Wednesday, February 18, 2015

10 Best Historic Hotels in New York City


New York City is known for some gorgeous architecture. There are so many fabulous buildings, with so much elegance and history, as the statement goes "if these walls could talk". When my Mom visited the city back in the 1950's, she told me she stayed at the Warwick Hotel, and wondered if it was still there. I said, "oh yes and it looks still wonderful". I hope to stay there one day, to enjoy the place as much as she did back in the 1950's. Here is my list of the 10 Best Historic Hotels, in order of when they opened. So much history these 10 have behind them, we are so lucky they are still around for us to enjoy!!

  • The Waldorf Astoria - March 13, 1893 Millionaire William Waldorf Astor opened the 13-story Waldorf Hotel on the site of his mansion at the corner of Fifth Avenue and 33rd Street, designed by renowned architect Henry Hardenbergh.Four years later, The Waldorf was joined by the 17-story Astoria Hotel, erected on an adjacent site by Waldorf's cousin, John Jacob Astor IV.John Jacob Astor IV died tragically on the Titanic on April 15, 1912 and William Waldorf Astor died on 18 October 1919 in England, where he’d relocated to in 1893. Closing of the first Waldorf-Astoria. While the original was the arguably the grandest hotel in the world, in the 1920's, with so many new technological advances, it was becoming dated. So the decision was made to sell the site to the developers of what would become the Empire State building and to tear down the hotel in 1929. The second Waldorf-Astoria hotel opened in its current location on Park Avenue on October 1, 1931, as the tallest and largest hotel in the world. President Herbert Hoover, in a radio broadcast from The White House, saluted the new hotel, "The opening of the new Waldorf Astoria is an event in the advancement of hotels, even in New York City. It carries great tradition in national hospitality...marks the measure of nation's growth in power, in comfort and in artistry...an exhibition of courage and confidence to the whole nation...”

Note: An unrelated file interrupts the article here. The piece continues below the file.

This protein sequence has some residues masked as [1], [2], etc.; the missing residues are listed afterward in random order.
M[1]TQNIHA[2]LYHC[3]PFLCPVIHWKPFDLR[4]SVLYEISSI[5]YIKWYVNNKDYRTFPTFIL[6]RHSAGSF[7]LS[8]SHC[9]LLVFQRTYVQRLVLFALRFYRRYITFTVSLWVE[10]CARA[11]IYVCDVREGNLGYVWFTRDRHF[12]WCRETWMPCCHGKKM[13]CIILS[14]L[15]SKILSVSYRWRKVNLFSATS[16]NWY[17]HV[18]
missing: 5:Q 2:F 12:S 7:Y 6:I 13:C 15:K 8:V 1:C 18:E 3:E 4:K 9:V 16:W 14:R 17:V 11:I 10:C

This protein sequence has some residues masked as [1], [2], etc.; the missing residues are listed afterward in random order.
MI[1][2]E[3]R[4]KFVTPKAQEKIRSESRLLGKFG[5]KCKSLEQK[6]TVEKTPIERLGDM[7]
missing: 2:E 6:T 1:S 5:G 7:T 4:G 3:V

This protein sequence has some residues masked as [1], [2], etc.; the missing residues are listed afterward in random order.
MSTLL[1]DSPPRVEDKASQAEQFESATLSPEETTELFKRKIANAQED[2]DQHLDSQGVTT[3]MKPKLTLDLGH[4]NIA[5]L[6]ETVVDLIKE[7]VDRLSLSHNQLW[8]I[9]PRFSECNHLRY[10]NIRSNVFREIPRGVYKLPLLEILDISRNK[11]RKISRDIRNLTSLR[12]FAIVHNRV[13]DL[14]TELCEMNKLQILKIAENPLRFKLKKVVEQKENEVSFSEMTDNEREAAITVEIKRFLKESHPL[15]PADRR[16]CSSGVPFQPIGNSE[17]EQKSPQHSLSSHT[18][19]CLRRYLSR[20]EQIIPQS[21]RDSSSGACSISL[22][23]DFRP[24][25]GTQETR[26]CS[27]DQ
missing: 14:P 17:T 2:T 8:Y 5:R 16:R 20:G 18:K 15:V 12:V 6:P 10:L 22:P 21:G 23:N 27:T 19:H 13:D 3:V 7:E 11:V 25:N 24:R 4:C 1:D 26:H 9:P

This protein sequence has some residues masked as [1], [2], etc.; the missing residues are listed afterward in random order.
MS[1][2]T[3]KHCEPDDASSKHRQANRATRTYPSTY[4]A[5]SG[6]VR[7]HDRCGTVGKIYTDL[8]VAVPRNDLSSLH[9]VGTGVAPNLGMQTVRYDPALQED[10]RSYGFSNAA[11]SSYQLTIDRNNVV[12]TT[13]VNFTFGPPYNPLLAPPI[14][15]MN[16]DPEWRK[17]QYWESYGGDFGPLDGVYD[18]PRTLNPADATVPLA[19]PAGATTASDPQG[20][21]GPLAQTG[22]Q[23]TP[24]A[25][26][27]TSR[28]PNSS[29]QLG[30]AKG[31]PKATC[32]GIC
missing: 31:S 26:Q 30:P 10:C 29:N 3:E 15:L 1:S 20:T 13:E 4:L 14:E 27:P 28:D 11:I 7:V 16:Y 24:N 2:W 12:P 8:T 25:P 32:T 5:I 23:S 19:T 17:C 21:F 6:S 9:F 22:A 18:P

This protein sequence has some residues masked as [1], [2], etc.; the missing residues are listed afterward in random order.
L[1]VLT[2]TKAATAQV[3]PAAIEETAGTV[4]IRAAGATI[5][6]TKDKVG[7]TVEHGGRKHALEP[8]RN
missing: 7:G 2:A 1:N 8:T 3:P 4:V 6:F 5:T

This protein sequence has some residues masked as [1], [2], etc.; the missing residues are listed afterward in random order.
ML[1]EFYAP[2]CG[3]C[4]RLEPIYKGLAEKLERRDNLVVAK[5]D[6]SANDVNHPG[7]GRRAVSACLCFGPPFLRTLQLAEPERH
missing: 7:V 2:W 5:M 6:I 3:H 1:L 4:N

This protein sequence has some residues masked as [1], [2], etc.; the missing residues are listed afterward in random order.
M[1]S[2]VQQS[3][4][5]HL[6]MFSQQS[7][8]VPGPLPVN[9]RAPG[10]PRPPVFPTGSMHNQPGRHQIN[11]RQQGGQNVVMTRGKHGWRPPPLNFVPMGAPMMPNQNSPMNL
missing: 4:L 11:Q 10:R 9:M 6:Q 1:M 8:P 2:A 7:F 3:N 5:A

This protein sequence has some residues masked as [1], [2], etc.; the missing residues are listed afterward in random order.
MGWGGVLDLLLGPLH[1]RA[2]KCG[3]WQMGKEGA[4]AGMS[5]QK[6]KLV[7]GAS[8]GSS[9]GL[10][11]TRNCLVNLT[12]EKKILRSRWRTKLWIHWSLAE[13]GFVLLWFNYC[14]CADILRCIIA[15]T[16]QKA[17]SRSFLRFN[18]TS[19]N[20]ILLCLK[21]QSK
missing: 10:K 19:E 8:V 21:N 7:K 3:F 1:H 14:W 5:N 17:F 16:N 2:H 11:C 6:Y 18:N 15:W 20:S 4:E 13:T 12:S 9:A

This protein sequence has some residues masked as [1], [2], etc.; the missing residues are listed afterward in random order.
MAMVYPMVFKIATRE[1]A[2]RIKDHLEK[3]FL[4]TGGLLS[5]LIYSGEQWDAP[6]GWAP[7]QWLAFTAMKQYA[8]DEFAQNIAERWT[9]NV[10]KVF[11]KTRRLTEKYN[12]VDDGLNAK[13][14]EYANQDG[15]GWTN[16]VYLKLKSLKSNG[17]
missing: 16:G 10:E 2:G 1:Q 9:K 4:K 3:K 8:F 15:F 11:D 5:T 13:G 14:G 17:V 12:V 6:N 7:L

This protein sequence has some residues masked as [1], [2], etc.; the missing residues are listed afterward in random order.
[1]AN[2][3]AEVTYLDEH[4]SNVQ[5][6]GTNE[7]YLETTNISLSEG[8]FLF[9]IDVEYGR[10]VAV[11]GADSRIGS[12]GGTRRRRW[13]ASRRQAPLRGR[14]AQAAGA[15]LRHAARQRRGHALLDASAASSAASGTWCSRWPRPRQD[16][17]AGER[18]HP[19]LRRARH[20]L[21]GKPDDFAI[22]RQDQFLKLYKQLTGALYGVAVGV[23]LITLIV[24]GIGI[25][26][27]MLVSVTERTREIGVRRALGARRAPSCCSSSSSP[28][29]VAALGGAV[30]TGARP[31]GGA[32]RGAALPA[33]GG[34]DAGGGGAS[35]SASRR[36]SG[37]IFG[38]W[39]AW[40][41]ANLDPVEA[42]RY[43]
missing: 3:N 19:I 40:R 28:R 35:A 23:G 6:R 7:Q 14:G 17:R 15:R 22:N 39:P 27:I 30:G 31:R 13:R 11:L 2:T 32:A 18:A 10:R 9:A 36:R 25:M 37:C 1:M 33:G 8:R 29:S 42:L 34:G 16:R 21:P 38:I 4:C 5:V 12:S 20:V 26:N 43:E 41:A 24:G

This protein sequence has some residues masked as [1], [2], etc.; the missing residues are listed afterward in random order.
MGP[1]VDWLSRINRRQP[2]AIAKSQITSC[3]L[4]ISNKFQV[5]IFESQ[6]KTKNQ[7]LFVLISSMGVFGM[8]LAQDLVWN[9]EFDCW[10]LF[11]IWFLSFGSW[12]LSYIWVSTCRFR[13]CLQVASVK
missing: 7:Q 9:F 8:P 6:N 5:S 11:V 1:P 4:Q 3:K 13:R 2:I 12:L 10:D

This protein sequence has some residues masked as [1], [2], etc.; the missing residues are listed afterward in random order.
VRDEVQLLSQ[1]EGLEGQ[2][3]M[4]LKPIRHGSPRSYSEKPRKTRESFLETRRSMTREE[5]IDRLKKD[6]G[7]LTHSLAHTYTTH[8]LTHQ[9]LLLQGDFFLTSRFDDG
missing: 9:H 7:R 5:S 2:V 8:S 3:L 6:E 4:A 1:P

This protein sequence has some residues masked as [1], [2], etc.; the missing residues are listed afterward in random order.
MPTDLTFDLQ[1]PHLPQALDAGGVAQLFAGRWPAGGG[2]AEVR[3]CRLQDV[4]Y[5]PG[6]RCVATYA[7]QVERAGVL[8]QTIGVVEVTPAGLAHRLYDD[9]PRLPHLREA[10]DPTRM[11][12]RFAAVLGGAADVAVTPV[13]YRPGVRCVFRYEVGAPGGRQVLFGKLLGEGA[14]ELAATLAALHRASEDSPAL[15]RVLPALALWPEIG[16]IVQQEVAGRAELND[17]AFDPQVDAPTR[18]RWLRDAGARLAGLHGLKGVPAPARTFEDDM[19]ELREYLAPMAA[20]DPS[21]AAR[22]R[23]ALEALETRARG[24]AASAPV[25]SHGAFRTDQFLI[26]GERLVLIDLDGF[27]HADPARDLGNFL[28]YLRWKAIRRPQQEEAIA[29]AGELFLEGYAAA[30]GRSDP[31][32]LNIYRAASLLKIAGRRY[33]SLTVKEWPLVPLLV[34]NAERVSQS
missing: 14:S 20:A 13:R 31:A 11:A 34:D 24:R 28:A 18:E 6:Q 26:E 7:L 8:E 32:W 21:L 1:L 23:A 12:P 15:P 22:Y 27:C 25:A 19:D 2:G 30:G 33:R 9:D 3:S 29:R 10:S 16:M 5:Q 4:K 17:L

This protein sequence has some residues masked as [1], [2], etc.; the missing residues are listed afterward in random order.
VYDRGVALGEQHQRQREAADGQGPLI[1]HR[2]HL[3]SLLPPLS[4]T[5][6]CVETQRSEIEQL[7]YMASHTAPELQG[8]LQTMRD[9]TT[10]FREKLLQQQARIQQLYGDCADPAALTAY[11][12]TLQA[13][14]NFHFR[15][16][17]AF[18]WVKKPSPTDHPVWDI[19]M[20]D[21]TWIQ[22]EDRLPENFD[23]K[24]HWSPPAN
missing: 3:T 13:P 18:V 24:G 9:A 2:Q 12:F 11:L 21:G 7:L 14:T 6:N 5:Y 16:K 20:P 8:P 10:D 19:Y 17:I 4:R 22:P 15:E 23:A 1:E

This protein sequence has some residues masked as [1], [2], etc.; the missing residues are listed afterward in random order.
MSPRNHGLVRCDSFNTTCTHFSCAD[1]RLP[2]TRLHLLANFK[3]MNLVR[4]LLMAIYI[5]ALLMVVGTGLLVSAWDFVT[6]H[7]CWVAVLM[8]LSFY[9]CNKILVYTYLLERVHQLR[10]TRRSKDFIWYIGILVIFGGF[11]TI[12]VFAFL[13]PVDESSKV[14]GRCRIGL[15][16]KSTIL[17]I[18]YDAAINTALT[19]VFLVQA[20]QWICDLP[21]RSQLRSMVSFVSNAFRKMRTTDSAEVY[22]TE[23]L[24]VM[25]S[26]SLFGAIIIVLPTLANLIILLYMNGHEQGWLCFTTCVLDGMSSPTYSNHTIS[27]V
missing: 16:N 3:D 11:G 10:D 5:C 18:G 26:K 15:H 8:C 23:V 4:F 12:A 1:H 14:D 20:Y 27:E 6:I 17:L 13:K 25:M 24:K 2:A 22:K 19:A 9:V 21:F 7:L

• The Alqonquin Hotel - The 181-room hotel, opened in 1902, was designed by architect Goldwin Starrett. It was originally conceived as a residential hotel but was quickly converted to a traditional lodging establishment. Its first owner-manager, Frank Case (who bought the hotel in 1927), established many of the hotel's traditions. Perhaps its best-known tradition is hosting literary and theatrical notables, most prominently the members of the Algonquin Round Table.
  • St Regis Hotel - The St. Regis was built by one of the wealthiest men in America, John Jacob Astor IV, as a companion to the Waldorf-Astoria Hotel, of which he owned half. The 18-story French Beaux-Arts style hotel, the tallest in the city when built, was designed by architects Trowbridge & Livingston, with interiors by Arnold Constable. Construction began in 1901 and the hotel opened September 4, 1904.
  • The Lucerne - The Lucerne was designed by architects Mulliken & Moeller with a reddish brown façade of wonderful richness. The hotel opened in 1904. The detailing is heavy and thick making the building seem all the more like clay, but it is skillful enough so that it never feels overbearing. The entrance is one of the finest, thanks to the deeply modeled, banded entrance columns.
  • The Jane Hotel - The building was originally the American Seamen's Friend Society Sailors' Home and Institute, a hotel for sailors built in 1906–08 and designed by William A. Boring in Georgian style. The building featured a chapel, a concert hall, and a bowling alley, and a beacon which played over the river from the polygonal observatory. The hotel was used to house the survivors of the RMS Titanic while the American inquest into the sinking was held.